We are currently in times in which an increased discussion on interdisciplinarity is on the agenda. Economics tends to go into directions of sociology, history, and psychology, taking on topics of their domains. Questions of convergencies and divergencies between the academic subjects are a result. This observation goes parallel with sociological debate on the status of sociology. Major questions remaining are: (1.) Has the field of sociology changed since Emilé Durkheim or Max Weber? (2.) Which domain can sociology claim as being its exclusive ground? Answers to these questions have to identify a broader landscape of academic division: Economics is moving increasingly in the direction of social topics and sociological ground. The “imperialism of economics” (Granovetter) is increasingly approaching traditional academic fields of history, psychology, and sociology. However, at least two psychologists (H. Simon, D. Kahneman) and an economic historian (R. Fogel) have received Nobel prizes in economics. How can sociology map with this trend, how can this challenge be converted into an academic opportunity? The paper will explore observed trends in detail in order to conclude that the public image of sociology may have declined during recent decades, but the strategic use and importance of (economic) sociology has never been greater. Economic sociology seems to have become an upgraded discipline since social networks, communication processes, institutions and culture are increasingly considered as core dimensions. Of course, the conclusion follows exactly the script of earlier instructions provided by Max Weber or Joseph Schumpeter.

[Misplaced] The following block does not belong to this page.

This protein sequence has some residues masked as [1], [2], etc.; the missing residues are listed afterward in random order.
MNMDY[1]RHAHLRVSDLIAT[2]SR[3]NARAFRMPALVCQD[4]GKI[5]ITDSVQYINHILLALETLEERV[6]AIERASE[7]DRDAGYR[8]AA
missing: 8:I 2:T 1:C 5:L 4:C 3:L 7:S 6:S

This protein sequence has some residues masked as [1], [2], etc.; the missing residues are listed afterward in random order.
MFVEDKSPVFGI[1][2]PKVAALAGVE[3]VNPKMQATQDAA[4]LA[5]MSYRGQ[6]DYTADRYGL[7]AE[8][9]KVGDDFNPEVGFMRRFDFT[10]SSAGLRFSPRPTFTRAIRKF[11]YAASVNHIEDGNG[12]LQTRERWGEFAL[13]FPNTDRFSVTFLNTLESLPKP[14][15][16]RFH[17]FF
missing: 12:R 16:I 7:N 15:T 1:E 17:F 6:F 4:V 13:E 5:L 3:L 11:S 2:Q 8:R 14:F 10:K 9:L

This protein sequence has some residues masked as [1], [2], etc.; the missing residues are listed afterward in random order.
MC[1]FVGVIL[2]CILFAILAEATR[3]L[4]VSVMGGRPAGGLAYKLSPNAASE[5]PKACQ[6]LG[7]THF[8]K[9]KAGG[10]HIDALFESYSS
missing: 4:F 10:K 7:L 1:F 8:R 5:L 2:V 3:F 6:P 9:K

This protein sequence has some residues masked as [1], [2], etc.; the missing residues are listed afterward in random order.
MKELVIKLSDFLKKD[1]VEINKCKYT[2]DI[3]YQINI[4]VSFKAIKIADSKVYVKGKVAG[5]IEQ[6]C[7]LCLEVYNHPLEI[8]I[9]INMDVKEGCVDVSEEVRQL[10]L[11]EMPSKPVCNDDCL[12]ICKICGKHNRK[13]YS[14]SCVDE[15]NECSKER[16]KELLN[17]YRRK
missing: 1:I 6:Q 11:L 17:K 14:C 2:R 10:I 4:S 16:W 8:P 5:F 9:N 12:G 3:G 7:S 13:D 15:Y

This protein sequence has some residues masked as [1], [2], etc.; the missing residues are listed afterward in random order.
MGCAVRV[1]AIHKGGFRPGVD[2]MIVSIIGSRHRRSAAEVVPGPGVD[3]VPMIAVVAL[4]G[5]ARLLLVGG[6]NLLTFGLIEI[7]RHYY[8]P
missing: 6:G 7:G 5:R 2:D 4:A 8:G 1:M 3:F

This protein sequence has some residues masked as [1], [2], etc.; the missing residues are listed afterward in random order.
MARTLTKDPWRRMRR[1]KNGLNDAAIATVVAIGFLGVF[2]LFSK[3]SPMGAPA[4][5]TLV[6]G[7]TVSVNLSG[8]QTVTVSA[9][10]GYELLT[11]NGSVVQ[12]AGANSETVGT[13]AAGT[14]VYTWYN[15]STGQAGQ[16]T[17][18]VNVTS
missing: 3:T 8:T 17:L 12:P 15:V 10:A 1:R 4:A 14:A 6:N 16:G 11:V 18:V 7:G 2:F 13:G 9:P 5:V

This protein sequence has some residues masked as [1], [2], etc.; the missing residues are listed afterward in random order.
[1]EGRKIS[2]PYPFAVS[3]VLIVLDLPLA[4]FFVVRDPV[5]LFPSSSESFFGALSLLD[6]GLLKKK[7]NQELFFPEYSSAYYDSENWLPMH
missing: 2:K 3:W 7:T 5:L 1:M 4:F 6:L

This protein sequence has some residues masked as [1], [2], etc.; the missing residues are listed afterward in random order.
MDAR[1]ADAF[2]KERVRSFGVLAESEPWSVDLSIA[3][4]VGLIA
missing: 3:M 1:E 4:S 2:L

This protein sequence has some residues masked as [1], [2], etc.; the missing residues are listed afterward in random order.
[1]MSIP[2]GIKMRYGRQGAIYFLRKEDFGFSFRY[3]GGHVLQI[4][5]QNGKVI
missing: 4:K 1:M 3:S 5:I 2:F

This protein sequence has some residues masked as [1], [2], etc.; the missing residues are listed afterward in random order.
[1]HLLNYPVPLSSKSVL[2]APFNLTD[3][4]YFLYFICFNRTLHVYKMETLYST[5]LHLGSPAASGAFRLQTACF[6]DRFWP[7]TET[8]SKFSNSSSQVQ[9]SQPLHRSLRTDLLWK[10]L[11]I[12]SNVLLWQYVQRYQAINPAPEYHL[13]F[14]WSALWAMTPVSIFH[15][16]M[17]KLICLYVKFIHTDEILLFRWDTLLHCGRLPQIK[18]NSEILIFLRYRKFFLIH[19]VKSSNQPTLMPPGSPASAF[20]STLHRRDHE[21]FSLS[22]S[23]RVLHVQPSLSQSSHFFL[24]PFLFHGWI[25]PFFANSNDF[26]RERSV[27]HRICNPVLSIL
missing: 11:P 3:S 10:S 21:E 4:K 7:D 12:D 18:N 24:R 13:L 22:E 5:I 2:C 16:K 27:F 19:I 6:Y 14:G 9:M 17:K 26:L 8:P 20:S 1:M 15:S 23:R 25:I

Keywords: Pluralism in economics, Imperialism of economics, institutional economics, old institutional economics, interdisciplinarity, sociology of economics
JEL: A11, A14, B00, B41, B52
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